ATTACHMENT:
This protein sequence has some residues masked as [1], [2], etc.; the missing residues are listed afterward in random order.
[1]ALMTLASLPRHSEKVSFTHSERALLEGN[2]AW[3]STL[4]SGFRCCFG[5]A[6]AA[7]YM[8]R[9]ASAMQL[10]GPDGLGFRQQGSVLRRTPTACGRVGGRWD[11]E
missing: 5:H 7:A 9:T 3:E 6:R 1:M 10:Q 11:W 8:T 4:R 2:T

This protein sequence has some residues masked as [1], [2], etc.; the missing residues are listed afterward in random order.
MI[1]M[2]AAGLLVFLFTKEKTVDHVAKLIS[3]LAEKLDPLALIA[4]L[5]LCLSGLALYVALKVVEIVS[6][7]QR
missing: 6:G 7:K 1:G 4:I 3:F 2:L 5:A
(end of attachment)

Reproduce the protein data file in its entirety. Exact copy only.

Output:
This protein sequence has some residues masked as [1], [2], etc.; the missing residues are listed afterward in random order.
[1]ALMTLASLPRHSEKVSFTHSERALLEGN[2]AW[3]STL[4]SGFRCCFG[5]A[6]AA[7]YM[8]R[9]ASAMQL[10]GPDGLGFRQQGSVLRRTPTACGRVGGRWD[11]E
missing: 5:H 7:A 9:T 3:E 6:R 1:M 10:Q 11:W 8:T 4:R 2:T

This protein sequence has some residues masked as [1], [2], etc.; the missing residues are listed afterward in random order.
MI[1]M[2]AAGLLVFLFTKEKTVDHVAKLIS[3]LAEKLDPLALIA[4]L[5]LCLSGLALYVALKVVEIVS[6][7]QR
missing: 6:G 7:K 1:G 4:I 3:F 2:L 5:A